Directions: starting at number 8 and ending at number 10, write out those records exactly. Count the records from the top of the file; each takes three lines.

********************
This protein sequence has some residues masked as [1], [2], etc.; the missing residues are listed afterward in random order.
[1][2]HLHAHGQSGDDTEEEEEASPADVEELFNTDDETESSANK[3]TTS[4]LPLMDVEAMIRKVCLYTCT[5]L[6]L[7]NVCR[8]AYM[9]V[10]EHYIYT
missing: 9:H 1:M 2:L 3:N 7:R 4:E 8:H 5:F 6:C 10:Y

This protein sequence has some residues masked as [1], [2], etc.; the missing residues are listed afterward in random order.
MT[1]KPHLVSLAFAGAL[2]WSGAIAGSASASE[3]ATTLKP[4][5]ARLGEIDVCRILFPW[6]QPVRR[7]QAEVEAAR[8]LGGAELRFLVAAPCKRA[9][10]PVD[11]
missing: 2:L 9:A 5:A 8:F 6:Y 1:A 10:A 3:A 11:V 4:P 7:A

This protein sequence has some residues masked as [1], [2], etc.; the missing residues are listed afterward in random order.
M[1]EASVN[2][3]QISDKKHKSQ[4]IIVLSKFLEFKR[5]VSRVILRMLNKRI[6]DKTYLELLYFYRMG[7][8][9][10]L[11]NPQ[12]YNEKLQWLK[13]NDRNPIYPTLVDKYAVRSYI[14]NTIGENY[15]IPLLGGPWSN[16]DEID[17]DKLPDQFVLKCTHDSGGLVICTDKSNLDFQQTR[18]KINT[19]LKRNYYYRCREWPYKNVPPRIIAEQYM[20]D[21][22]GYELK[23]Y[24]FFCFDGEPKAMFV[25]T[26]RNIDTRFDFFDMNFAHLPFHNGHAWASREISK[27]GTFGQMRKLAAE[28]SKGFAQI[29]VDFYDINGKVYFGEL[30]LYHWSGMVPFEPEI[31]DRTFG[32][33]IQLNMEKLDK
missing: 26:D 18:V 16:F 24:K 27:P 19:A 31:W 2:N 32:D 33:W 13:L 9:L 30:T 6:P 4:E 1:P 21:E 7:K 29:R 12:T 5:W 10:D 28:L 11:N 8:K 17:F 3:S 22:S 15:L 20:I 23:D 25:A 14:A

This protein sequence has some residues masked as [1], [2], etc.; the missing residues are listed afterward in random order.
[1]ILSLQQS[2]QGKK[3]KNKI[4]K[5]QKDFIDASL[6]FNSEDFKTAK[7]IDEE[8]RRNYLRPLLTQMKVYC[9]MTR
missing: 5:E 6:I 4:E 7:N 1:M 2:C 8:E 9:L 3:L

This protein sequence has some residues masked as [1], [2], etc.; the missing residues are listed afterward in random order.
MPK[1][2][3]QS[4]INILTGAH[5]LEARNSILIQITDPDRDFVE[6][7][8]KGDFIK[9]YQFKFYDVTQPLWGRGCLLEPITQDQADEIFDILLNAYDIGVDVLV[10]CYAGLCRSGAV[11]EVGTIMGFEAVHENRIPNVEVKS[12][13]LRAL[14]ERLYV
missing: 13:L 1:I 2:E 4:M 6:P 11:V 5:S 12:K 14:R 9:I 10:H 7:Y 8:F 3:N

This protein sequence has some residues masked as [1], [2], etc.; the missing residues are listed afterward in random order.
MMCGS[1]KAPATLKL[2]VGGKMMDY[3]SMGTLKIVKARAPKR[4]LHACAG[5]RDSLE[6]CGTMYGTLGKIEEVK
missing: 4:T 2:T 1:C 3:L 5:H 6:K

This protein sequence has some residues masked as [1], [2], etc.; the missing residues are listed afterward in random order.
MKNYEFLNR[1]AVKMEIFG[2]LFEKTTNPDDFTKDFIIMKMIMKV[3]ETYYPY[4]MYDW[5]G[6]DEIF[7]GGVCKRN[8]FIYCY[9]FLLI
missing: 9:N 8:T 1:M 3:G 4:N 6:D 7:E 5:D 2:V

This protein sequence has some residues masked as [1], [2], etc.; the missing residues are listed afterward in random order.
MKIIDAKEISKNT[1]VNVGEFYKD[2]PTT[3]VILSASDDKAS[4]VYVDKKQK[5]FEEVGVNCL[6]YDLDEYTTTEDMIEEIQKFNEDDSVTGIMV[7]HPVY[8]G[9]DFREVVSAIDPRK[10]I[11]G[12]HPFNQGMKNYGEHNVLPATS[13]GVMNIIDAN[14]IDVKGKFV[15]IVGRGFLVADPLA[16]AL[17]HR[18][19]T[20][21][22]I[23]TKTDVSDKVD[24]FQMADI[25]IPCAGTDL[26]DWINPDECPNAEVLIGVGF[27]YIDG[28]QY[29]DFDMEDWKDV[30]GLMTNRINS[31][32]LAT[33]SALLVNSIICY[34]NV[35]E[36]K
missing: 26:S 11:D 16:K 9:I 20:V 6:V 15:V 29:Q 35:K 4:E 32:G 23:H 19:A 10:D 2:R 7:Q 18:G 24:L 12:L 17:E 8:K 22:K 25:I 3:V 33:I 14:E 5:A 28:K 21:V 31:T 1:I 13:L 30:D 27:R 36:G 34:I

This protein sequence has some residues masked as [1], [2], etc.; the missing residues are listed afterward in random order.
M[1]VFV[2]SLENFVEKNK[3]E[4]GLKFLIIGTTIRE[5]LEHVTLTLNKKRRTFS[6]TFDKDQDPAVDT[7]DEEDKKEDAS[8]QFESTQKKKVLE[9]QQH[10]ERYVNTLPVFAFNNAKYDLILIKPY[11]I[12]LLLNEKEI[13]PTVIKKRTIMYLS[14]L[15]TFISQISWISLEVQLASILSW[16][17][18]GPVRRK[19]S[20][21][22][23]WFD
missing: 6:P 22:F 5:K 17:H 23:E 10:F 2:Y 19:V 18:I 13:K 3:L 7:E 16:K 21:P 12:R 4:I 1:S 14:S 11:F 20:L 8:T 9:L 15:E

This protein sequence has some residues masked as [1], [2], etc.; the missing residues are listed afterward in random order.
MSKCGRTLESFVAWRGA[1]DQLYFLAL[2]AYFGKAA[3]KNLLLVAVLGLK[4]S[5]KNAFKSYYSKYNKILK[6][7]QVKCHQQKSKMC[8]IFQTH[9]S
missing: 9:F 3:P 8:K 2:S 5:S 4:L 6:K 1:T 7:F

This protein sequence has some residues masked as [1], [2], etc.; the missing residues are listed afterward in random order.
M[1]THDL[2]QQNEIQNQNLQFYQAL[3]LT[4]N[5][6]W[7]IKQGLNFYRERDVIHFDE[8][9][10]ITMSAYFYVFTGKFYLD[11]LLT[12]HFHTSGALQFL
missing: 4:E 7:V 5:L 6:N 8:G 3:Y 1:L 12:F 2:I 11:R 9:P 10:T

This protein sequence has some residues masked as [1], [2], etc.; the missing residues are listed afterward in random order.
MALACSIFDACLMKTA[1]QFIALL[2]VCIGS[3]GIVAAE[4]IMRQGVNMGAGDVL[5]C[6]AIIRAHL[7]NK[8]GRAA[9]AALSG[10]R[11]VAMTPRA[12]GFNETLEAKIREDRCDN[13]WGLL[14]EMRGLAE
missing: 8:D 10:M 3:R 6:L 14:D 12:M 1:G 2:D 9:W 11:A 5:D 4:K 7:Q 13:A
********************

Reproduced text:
This protein sequence has some residues masked as [1], [2], etc.; the missing residues are listed afterward in random order.
MKIIDAKEISKNT[1]VNVGEFYKD[2]PTT[3]VILSASDDKAS[4]VYVDKKQK[5]FEEVGVNCL[6]YDLDEYTTTEDMIEEIQKFNEDDSVTGIMV[7]HPVY[8]G[9]DFREVVSAIDPRK[10]I[11]G[12]HPFNQGMKNYGEHNVLPATS[13]GVMNIIDAN[14]IDVKGKFV[15]IVGRGFLVADPLA[16]AL[17]HR[18][19]T[20][21][22]I[23]TKTDVSDKVD[24]FQMADI[25]IPCAGTDL[26]DWINPDECPNAEVLIGVGF[27]YIDG[28]QY[29]DFDMEDWKDV[30]GLMTNRINS[31][32]LAT[33]SALLVNSIICY[34]NV[35]E[36]K
missing: 26:S 11:D 16:K 9:I 20:V 6:V 15:V 29:Q 35:K 4:E 32:G 23:H 19:A 10:D 2:R 7:Q 18:G 24:L 12:L 17:E 8:K 22:K 25:I 3:V 33:I 14:E 5:A 28:K 21:V 31:T 1:I 13:L 30:D 27:R 36:G 34:I

This protein sequence has some residues masked as [1], [2], etc.; the missing residues are listed afterward in random order.
M[1]VFV[2]SLENFVEKNK[3]E[4]GLKFLIIGTTIRE[5]LEHVTLTLNKKRRTFS[6]TFDKDQDPAVDT[7]DEEDKKEDAS[8]QFESTQKKKVLE[9]QQH[10]ERYVNTLPVFAFNNAKYDLILIKPY[11]I[12]LLLNEKEI[13]PTVIKKRTIMYLS[14]L[15]TFISQISWISLEVQLASILSW[16][17][18]GPVRRK[19]S[20][21][22][23]WFD
missing: 6:P 22:F 5:K 17:H 23:E 10:F 2:Y 19:V 18:I 13:K 3:L 7:E 16:K 21:P 12:R 4:I 1:S 14:S 11:F 20:L 8:T 9:L 15:E

This protein sequence has some residues masked as [1], [2], etc.; the missing residues are listed afterward in random order.
MSKCGRTLESFVAWRGA[1]DQLYFLAL[2]AYFGKAA[3]KNLLLVAVLGLK[4]S[5]KNAFKSYYSKYNKILK[6][7]QVKCHQQKSKMC[8]IFQTH[9]S
missing: 9:F 3:P 8:K 2:S 5:S 4:L 6:K 1:T 7:F